"Yeah," Stavin agreed in a sour tone. They were sitting at the dining room table, though they chose to sit side-by-side rather than at the head and foot. The table was meant to seat twenty. Karlin was in a high-chair between them.
Sallin brought out their meals, and Stavin was surprised by how much was on the plates. "Why so much, Salli?"
Sallin bowed before she answered. "Prince Stavin, when you were visiting Princess Marina, this is what her maids said was appropriate."
Stavin shook his head. "For Marina, yes. But for us, I'd prefer to retain our traditions and eat like everyone else."
"I'm sorry, Prince Stavin," Sallin replied, bowing her head and clasping her hands in front of her.
"It's all right, Salli," he said as he patted her hand. "Shari needs more because of the twins, but if I eat like Marina and her guards did last year I won't be able to get my armor on." He grinned and chuckled as he shook his head. "Dahvin got a touch pudgy while they were here."
There was something odd about Sallin's tone when she said, "Yes, Prince Stavin. I noticed that as well. I'll go back to preparing meals like I used to." She bowed, then retreated to the sideboard.
Stavin and Shari ate quickly, then went to the sitting room while Sallin cleaned up. "Stavi," Shari said softly as she touched his arm, "did you notice something strange about the way Salli reacted to talking about Dahvin?"
"You caught that too." Stavin chuckled and answered just as softly. "I think our dear Salli is a little smitten by our good friend Lord Dahvin. Too bad he's already married to Lady Glora now."
"Too bad she's a servant," Shari said as her head tilted to the side. She could hear Sallin in the kitchen. "Though she is being courted, you know."
"No, I didn't know," Stavin replied. "By who?"
"I can't place him." Stavin's eyebrows drew together, then he shook his head.
Shari smiled. "He hasn't been in your classes yet. He will be this winter. He and Varik are friends, and he's been over to visit a few times. Var says he's already sick of hearing about how beautiful Salli is." She turned so she was facing Stavin squarely, but was still whispering. "You told me she wasn't pretty."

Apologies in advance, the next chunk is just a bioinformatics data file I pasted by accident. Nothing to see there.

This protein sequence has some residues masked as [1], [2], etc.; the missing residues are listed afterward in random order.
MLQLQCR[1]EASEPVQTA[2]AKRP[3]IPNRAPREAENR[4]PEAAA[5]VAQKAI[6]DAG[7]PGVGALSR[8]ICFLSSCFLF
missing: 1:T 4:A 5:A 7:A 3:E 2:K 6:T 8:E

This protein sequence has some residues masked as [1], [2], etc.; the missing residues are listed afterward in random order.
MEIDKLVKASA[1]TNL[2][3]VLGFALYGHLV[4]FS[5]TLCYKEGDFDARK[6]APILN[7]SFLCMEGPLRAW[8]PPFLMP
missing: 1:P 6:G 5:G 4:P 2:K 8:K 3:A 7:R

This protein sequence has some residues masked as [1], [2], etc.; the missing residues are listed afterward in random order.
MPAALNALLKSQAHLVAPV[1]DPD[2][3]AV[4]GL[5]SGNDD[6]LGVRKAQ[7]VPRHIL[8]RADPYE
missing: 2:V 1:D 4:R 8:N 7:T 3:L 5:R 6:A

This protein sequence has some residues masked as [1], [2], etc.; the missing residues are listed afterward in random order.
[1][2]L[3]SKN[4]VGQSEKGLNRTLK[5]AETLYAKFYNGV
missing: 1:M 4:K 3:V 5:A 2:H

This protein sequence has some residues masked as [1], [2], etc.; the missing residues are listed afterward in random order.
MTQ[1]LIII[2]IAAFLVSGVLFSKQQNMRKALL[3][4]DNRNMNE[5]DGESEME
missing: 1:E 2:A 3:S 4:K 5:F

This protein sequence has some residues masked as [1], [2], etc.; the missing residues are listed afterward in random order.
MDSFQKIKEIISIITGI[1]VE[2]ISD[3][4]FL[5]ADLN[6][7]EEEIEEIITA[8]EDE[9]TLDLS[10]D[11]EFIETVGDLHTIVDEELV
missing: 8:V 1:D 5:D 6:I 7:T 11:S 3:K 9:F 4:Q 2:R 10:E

Stavin paused and considered his words carefully. Leaning forward, he spoke softly to ensure Sallin wouldn't hear him and said, "She's not. Oh, she's not ugly, but she's not pretty. I'll admit that she seems to be getting better looking, but I think that's as much familiarity as anything else." He shook his head and sat back while Karlin played with his hair. "They say there's someone for everyone."
Shari hummed and nodded. "Indeed." She took a deep breath and sighed, then spoke in a normal voice. "What are we going to do, Stavi? I've spent the last nine years in the Archive. It's all I know how to do." She sighed again and continued in a bitter tone. "It's about all I can do."
Stavin sighed as well. "It's all I wanted to do. Ever since I learned to read the glyphs, I've wanted to be a scribe. I wanted to be the scribe, the Master Scribe of the Kavinston Archive. And now I can't."
"No," Shari said with a sigh. "Now you are stuck being a prince." Then she giggled. "Oh, Stavi, isn't this silly?"
"It's like being made master of the Kel'Carins. It's not a bad thing, it's just not what we wanted." He took a deep breath and blew it out slowly. "All right, Princess Sharindis, time for us to rethink our future. Got any ideas?"
"We could finish the Book of Inatat this winter. We have plenty of time." A smile crossed her lips as a new thought occurred to her. "We could also write the translation of the ancient glyphs into modern glyphs, as well as Common. We need one here for Jessaka and Marral, and the Evandian Archivists are going to want one as well. If we do several copies we can give Lord General Zel'Enred a copy of his own. I bet he'll like that."